According to the first global analysis of plant diversity, the world's flora is growing increasingly uniform, even on isolated islands like Australia.
For decades now, scientists have been warning the world we are headed for a new geological epoch, called the 'Homogecene', when unique life forms become overshadowed by more adaptable species that can live alongside humans.
The new research on flowering plants reveals the extent to which that may already be happening to some flora.
"These effects are now evident even in the most remote corners of the world," says ecologist Mark van Kleunen from the University of Konstanz in Germany.
"Unless more effective protective measures are taken to counter the ongoing spread and naturalization of alien plants in the future, they will continue to destroy the uniqueness of our ecosystems—making the world a less diverse place."
This destruction of ecosystems is largely thanks to us. Humans have collapsed the distance between ecoregions worldwide, and some scientists are concerned that the loss of natural barriers could one day create a 'New Pangaea'.
Instead of solid land connecting all the major continents and their flora and fauna, the bridge this time will be us. On our backs already flow numerous super-invaders, ready to take over new territory and displace native species.
Their domination has begun.
Blackberries, for example, growing feral in Australia, impact at least 47 threatened species through reduction of habitat and by providing shelter to other introduced predators and competing species. They cost hundreds of millions of dollars in damage and containment attempts.
Stronger biosecurity measures for human trade and transport could help protect the native vegetation that's left on our planet for hotspots like Australia and other Pacific islands.
Isolated nations like these are home to many unique endemic species, and yet because these life forms have evolved to suit a very specific ecological niche, they are least likely to adapt to a rapidly changing world.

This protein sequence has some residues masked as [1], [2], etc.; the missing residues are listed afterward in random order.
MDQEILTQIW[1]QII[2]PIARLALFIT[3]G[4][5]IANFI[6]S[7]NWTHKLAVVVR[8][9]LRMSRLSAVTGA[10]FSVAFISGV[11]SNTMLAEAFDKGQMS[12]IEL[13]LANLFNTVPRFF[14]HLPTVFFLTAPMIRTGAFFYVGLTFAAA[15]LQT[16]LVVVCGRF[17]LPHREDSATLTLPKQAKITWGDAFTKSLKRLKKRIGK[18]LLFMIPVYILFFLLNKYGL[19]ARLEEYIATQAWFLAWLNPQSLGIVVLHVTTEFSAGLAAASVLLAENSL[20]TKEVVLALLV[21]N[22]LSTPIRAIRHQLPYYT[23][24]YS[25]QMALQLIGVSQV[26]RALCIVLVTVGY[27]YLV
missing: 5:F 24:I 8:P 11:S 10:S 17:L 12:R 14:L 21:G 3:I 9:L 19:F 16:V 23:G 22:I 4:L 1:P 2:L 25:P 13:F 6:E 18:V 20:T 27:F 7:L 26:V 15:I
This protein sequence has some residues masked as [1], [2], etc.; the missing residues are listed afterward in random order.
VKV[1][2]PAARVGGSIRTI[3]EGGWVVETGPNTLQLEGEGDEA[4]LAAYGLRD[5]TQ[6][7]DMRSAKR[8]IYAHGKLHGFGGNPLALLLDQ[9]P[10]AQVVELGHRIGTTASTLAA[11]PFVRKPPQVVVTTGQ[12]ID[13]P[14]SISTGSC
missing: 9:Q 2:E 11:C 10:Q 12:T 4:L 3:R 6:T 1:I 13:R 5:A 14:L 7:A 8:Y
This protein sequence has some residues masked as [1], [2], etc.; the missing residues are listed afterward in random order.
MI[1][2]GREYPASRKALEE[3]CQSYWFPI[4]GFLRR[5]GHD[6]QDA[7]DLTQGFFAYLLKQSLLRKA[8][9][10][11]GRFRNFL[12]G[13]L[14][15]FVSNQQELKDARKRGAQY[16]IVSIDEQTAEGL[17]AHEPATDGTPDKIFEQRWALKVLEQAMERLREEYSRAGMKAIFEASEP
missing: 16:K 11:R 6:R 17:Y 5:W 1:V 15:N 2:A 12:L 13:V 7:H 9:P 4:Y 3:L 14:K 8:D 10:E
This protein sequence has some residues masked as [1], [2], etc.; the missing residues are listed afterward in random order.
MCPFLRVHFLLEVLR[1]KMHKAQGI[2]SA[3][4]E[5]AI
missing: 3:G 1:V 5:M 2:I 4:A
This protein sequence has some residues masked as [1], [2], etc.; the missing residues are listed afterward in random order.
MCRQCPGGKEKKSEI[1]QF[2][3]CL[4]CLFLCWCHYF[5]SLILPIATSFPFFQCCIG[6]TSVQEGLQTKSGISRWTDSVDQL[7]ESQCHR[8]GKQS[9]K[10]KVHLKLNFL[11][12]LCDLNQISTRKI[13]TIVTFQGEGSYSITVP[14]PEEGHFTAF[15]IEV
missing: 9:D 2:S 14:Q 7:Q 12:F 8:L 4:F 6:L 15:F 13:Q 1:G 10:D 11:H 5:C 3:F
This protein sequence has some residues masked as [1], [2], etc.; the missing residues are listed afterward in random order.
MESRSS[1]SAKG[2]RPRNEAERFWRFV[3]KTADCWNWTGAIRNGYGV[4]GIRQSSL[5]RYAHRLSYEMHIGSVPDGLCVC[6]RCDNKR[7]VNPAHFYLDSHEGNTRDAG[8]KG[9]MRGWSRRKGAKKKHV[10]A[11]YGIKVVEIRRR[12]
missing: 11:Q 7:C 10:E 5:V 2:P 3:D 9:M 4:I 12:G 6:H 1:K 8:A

Drawing on floral data from 658 regions around the world, including 189,762 flowering-plant species, researchers have now broadly compared how native flowers are coping compared to invasive flowers.
Over time, their findings suggest geographically distant plants have become less distinct from one another due to the introduction of invasive species.
Ultimately, the authors found alien plants are more likely to become naturalized in a distant environment when the climate, and especially the temperature, is similar to their last home.
Rainfall, on the other hand, didn't seem to influence plant uniformity nearly as much. This suggests many invasive plants are weeds, thriving on agricultural lands and along rivers.
"The more similar two regions are in terms of climate, the more likely it is that a plant from one region will succeed in establishing itself as a naturalized species in the other region, once geographic barriers have been crossed," explains ecologist Qiang Yang, also from the University of Konstanz.
"In a sense, plants from a region with short climatic distance to their new habitat are climatically pre-adapted."
Those regions of the world that share the same current or past political administrations also have relatively uniform flora.
This is likely because human trade and transport are much more common between states in a nation, nations in a union, or historic colonial networks.
At one point, for instance, the British global empire had set up 126 botanical gardens around the world, all of which exchanged plant species.
Similarly, European colonizers brought many alien species to Australia, which is probably why this region of the world is such a hotspot for homogenization.
Today, invasive alien plants in Australia number in the thousands, and each year about 20 new species are added to the list, displacing even more native plants and altering natural habitats.
The ecological, evolutionary, and socioeconomic consequences of all this change remain unclear. Still, given how important biodiversity appears for local ecosystems, the arrival of a 'New Pangaea' could be very destructive.
Previous studies suggest the last time a supercontinent existed on Earth, it increased the cosmopolitanism of global fauna and led to mass extinctions, causing homogenous 'disaster faunas' to take over.
There's no reason why it couldn't happen again.
The current analysis is a rough estimate of how much homogeneity has already occurred among flowering plants, but far more research is needed to determine how uniform the entire biosphere has become and why.
Only then will we know what needs to be done to save it.
The study was published in Nature Communications.